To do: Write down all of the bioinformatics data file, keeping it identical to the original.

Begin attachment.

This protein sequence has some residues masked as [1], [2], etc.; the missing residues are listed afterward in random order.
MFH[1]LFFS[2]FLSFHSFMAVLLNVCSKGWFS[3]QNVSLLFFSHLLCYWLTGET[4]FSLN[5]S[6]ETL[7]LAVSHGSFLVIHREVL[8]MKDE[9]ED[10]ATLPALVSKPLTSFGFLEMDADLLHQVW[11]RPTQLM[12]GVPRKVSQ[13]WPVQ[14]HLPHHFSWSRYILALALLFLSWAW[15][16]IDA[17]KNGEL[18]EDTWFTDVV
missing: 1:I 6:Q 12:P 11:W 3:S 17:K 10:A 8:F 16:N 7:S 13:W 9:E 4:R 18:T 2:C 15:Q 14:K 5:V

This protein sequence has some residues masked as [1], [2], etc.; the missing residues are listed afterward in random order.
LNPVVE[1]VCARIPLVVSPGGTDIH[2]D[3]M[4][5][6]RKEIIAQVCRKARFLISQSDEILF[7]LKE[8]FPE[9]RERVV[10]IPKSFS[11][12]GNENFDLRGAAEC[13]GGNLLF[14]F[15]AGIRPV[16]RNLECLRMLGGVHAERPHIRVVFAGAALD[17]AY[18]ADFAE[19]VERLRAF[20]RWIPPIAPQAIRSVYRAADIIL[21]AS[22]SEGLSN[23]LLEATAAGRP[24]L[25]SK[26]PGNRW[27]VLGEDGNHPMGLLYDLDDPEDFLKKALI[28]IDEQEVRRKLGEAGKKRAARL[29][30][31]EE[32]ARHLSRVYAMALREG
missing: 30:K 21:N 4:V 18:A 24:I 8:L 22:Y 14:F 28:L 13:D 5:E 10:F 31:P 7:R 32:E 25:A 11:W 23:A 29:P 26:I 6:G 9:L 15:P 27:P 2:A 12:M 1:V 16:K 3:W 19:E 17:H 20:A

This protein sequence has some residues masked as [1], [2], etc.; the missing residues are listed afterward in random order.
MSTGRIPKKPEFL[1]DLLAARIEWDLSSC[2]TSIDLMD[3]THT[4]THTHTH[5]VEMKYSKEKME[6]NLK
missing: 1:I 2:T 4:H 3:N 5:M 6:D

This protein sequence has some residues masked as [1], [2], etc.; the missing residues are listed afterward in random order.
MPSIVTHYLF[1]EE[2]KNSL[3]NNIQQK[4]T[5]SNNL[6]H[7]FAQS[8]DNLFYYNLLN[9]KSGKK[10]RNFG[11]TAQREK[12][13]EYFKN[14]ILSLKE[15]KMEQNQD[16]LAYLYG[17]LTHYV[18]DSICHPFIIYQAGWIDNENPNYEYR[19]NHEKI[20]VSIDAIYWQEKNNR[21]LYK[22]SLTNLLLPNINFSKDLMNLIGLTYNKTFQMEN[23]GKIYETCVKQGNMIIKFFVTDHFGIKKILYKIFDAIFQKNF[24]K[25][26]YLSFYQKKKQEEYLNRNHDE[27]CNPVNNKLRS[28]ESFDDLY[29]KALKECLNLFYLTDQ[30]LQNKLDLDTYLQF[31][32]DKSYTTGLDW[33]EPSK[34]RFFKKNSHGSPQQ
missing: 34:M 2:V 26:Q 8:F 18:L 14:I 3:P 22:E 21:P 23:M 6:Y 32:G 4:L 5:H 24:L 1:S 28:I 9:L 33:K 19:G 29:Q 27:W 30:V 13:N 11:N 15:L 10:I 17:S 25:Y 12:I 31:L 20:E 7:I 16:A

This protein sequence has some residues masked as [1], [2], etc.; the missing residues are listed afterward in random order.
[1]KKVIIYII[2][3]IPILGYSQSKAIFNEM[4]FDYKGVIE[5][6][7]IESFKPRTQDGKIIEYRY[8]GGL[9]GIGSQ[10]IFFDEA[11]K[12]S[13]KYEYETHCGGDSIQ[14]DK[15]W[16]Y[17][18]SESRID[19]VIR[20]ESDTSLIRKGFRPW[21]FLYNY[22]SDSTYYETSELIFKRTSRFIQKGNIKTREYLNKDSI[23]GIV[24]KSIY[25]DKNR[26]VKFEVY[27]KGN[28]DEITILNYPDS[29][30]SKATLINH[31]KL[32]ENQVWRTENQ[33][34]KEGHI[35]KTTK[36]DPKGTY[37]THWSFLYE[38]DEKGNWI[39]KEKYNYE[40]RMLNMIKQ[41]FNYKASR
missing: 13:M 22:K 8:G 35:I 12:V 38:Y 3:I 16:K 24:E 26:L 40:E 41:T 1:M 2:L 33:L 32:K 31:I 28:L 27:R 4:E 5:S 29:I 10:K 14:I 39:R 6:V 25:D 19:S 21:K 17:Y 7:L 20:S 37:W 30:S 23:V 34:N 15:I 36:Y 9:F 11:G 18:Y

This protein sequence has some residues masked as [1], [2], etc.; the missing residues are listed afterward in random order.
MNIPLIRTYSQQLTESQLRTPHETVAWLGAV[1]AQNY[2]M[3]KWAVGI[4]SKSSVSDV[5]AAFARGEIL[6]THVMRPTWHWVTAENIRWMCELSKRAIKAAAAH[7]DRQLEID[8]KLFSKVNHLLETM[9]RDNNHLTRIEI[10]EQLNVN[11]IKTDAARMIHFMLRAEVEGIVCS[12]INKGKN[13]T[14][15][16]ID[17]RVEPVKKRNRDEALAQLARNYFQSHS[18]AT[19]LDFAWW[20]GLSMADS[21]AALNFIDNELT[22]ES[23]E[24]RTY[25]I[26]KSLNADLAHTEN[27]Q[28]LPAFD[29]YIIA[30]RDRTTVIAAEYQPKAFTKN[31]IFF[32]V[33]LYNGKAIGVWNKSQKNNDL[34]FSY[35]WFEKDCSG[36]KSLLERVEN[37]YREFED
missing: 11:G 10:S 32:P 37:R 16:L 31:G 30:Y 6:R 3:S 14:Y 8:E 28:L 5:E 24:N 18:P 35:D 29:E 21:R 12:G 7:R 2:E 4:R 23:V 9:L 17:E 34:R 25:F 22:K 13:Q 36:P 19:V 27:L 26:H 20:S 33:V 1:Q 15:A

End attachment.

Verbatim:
This protein sequence has some residues masked as [1], [2], etc.; the missing residues are listed afterward in random order.
MFH[1]LFFS[2]FLSFHSFMAVLLNVCSKGWFS[3]QNVSLLFFSHLLCYWLTGET[4]FSLN[5]S[6]ETL[7]LAVSHGSFLVIHREVL[8]MKDE[9]ED[10]ATLPALVSKPLTSFGFLEMDADLLHQVW[11]RPTQLM[12]GVPRKVSQ[13]WPVQ[14]HLPHHFSWSRYILALALLFLSWAW[15][16]IDA[17]KNGEL[18]EDTWFTDVV
missing: 1:I 6:Q 12:P 11:W 3:S 17:K 10:A 8:F 16:N 7:S 13:W 9:E 4:R 18:T 2:C 15:Q 14:K 5:V

This protein sequence has some residues masked as [1], [2], etc.; the missing residues are listed afterward in random order.
LNPVVE[1]VCARIPLVVSPGGTDIH[2]D[3]M[4][5][6]RKEIIAQVCRKARFLISQSDEILF[7]LKE[8]FPE[9]RERVV[10]IPKSFS[11][12]GNENFDLRGAAEC[13]GGNLLF[14]F[15]AGIRPV[16]RNLECLRMLGGVHAERPHIRVVFAGAALD[17]AY[18]ADFAE[19]VERLRAF[20]RWIPPIAPQAIRSVYRAADIIL[21]AS[22]SEGLSN[23]LLEATAAGRP[24]L[25]SK[26]PGNRW[27]VLGEDGNHPMGLLYDLDDPEDFLKKALI[28]IDEQEVRRKLGEAGKKRAARL[29][30][31]EE[32]ARHLSRVYAMALREG
missing: 30:K 21:N 4:V 18:A 24:I 8:L 22:Y 14:F 28:L 13:D 5:E 10:F 31:P 7:R 32:E 25:A 11:W 23:A 29:P 26:I 6:G 9:L 15:P 27:P 2:A 12:M 1:V 16:K 3:W 19:E 17:H 20:A

This protein sequence has some residues masked as [1], [2], etc.; the missing residues are listed afterward in random order.
MSTGRIPKKPEFL[1]DLLAARIEWDLSSC[2]TSIDLMD[3]THT[4]THTHTH[5]VEMKYSKEKME[6]NLK
missing: 1:I 2:T 4:H 3:N 5:M 6:D

This protein sequence has some residues masked as [1], [2], etc.; the missing residues are listed afterward in random order.
MPSIVTHYLF[1]EE[2]KNSL[3]NNIQQK[4]T[5]SNNL[6]H[7]FAQS[8]DNLFYYNLLN[9]KSGKK[10]RNFG[11]TAQREK[12][13]EYFKN[14]ILSLKE[15]KMEQNQD[16]LAYLYG[17]LTHYV[18]DSICHPFIIYQAGWIDNENPNYEYR[19]NHEKI[20]VSIDAIYWQEKNNR[21]LYK[22]SLTNLLLPNINFSKDLMNLIGLTYNKTFQMEN[23]GKIYETCVKQGNMIIKFFVTDHFGIKKILYKIFDAIFQKNF[24]K[25][26]YLSFYQKKKQEEYLNRNHDE[27]CNPVNNKLRS[28]ESFDDLY[29]KALKECLNLFYLTDQ[30]LQNKLDLDTYLQF[31][32]DKSYTTGLDW[33]EPSK[34]RFFKKNSHGSPQQ
missing: 34:M 2:V 26:Q 8:F 18:L 14:I 3:P 22:E 21:P 23:M 6:Y 32:G 4:L 5:H 24:L 1:S 28:I 9:L 33:K 19:G 29:Q 27:W 30:V 13:N 11:N 15:L 10:I 17:S 25:Y 12:I 31:L 20:E 7:I 16:A

This protein sequence has some residues masked as [1], [2], etc.; the missing residues are listed afterward in random order.
[1]KKVIIYII[2][3]IPILGYSQSKAIFNEM[4]FDYKGVIE[5][6][7]IESFKPRTQDGKIIEYRY[8]GGL[9]GIGSQ[10]IFFDEA[11]K[12]S[13]KYEYETHCGGDSIQ[14]DK[15]W[16]Y[17][18]SESRID[19]VIR[20]ESDTSLIRKGFRPW[21]FLYNY[22]SDSTYYETSELIFKRTSRFIQKGNIKTREYLNKDSI[23]GIV[24]KSIY[25]DKNR[26]VKFEVY[27]KGN[28]DEITILNYPDS[29][30]SKATLINH[31]KL[32]ENQVWRTENQ[33][34]KEGHI[35]KTTK[36]DPKGTY[37]THWSFLYE[38]DEKGNWI[39]KEKYNYE[40]RMLNMIKQ[41]FNYKASR
missing: 13:M 22:K 8:G 35:I 12:V 38:Y 3:I 16:K 24:E 26:L 40:E 41:T 1:M 2:L 33:L 32:K 31:I 28:L 27:R 4:E 5:S 29:I 10:K 14:I 39:R 6:V 25:D 19:S 21:K 17:Y 7:L 20:S 37:W 30:S 23:V 34:N 15:I 36:Y 9:F 11:G 18:Y

This protein sequence has some residues masked as [1], [2], etc.; the missing residues are listed afterward in random order.
MNIPLIRTYSQQLTESQLRTPHETVAWLGAV[1]AQNY[2]M[3]KWAVGI[4]SKSSVSDV[5]AAFARGEIL[6]THVMRPTWHWVTAENIRWMCELSKRAIKAAAAH[7]DRQLEID[8]KLFSKVNHLLETM[9]RDNNHLTRIEI[10]EQLNVN[11]IKTDAARMIHFMLRAEVEGIVCS[12]INKGKN[13]T[14][15][16]ID[17]RVEPVKKRNRDEALAQLARNYFQSHS[18]AT[19]LDFAWW[20]GLSMADS[21]AALNFIDNELT[22]ES[23]E[24]RTY[25]I[26]KSLNADLAHTEN[27]Q[28]LPAFD[29]YIIA[30]RDRTTVIAAEYQPKAFTKN[31]IFF[32]V[33]LYNGKAIGVWNKSQKNNDL[34]FSY[35]WFEKDCSG[36]KSLLERVEN[37]YREFED
missing: 11:G 10:S 32:P 37:R 16:L 31:G 30:Y 6:R 3:S 14:Y 8:E 28:L 5:E 24:N 18:P 35:D 29:E 21:R 12:G 7:R 2:E 4:R 23:V 9:L 17:E 34:R 25:F 22:K 13:Q 36:P 19:V 27:L 26:H 20:S 33:V 1:Q 15:A